Hey brides (and grooms!), we’re back today talking about those big invitation mistakes that you really want to avoid making!
We’ve now talked about working with an unrealistic timeline, working with an unrealistic budget/expectations, and ordering the incorrect number of invitations. This week, another big mistake that happens much too often — not proofreading carefully before approving your invitations.
Nothing looks worse than an invitation sent out with the groom’s name misspelled, or one asking guests for â€œthe honour of their presents.â€ Never good. Do not assume that your stationer will proofread for you â€“ they can’t, they won’t, and if they offer to, politely refuse. Only YOU know if the information is correct or not. If there is a mistake present in your proof and you approve it, you will be responsible for the (usually substantial) cost of fixing it.
So, make absolutely sure that you thoroughly proofread your invitations â€“ it can be really exciting to see them in print, and you probably have a million other things to do, and it is so easy to just give it the once over and say â€œprint it,â€ but trust me when I tell you that you will be saving yourself a lot of possible pain (and money) down the road by checking everything over carefully. Another tip â€“ make sure you show your invite to those close to you, especially your parents, and make sure they are OK with the wording. You don’t want your mother calling you in tears when she finds out her name isn’t on your invitation and she expected it would be.
Our best tips for proofreading:
TIP: Proof from a printed source
If you have received a full physical sample of your invite, you should always proof from your printed invitation. If you received only a digital proof, it’s best to print your invitation and accessories, and proofread a hard copy rather than relying on the on-screen version.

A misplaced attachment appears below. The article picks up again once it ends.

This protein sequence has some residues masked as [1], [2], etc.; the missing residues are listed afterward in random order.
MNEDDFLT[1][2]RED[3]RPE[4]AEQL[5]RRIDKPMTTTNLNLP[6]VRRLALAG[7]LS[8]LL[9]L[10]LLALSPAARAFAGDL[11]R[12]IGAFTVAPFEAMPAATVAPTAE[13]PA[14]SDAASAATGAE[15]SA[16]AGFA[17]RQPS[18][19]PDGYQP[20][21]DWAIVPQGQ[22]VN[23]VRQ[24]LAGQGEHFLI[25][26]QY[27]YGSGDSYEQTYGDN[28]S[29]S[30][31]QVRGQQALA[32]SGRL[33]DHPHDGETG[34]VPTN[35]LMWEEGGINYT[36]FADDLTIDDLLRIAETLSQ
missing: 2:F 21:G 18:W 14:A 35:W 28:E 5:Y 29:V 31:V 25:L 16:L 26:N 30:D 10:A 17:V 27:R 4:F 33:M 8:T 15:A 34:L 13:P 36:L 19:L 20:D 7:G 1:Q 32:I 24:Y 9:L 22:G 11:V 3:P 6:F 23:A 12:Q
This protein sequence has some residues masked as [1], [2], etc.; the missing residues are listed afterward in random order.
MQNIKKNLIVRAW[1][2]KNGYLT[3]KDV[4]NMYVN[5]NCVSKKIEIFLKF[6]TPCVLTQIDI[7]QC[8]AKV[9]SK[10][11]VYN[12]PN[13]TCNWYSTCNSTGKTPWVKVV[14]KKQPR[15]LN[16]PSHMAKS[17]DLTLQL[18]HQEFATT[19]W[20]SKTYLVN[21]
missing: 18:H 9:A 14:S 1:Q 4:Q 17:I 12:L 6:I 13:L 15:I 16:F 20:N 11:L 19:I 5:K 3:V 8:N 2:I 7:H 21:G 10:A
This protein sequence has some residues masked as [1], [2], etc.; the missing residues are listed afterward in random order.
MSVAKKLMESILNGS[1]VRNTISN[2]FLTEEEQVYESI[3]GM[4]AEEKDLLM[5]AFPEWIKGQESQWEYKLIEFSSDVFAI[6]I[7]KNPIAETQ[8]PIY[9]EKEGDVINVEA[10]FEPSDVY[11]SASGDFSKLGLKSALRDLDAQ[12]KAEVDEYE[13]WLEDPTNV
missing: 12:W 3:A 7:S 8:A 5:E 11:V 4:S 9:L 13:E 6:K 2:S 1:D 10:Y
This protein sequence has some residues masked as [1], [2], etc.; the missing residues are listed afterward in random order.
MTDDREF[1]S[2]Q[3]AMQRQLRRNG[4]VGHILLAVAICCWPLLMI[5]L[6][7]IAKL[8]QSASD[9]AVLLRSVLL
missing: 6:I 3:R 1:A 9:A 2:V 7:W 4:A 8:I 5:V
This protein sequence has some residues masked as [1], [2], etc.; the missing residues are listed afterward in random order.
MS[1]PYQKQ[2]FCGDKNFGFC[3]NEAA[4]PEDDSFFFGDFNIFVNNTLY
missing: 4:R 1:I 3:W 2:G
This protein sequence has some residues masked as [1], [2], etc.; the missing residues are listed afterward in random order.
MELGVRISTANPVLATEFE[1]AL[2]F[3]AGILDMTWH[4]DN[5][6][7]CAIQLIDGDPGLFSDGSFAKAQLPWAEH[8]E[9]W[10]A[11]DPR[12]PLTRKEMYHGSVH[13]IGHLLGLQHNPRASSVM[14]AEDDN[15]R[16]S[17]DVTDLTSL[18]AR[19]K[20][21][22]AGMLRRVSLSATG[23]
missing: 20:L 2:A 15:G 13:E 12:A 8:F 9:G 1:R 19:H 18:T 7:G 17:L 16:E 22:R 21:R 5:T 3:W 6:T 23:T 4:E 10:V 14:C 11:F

Read your invitation aloud
Proofread all parts of your invitation suite by reading it out loud. If possible, have another person listen and read along while you read it out. This method is a good way to catch missing words or doubled words, as well as general grammar issues.
Read everything backwards
Read everything backwards, focusing on the words themselves. It may sound strange, but this is a powerful tool for finding spelling errors, as your mind will sometimes subconsciously fix errors, making it appear as though everything is correct when it really isn’t.
Check the spelling of all names on the invitation (including parents, children, etc.).
Check addresses, dates and numbers
Check all dates and numbers carefully. This includes things like making sure dates are correct, day and date match, addresses are complete and correct (especially street numbers if included), and also checking telephone numbers, etc.
Check response methods and additional information
Check to ensure your RSVP information is correct, along with information like website addresses, etc. Make sure to proofread any cards with additional information, as well (accommodation cards, itinerary cards, etc.).
Check the overall invitation layout, graphics, etc.
It’s important that you make sure the details of your invitation are accurate, but it is also very important to proof the entire invitation for errors in color, spacing, fonts, etc.
Find a proofreading partner (or two, or three)!
It is easy to overlook a mistake on your invitation when you know what the invitation should say. Have a few people who aren’t familiar with all the details (co-workers, neighbors, friends) go over your invite for an unbiased review.
Good luck, and happy proofreading!
Were you one of those brides who found errors on her invitations after they went out? We’d love to hear about it, so share your story with us in the comments section below. Have a topic you’d like us to cover in a future post? We’d love to hear from you!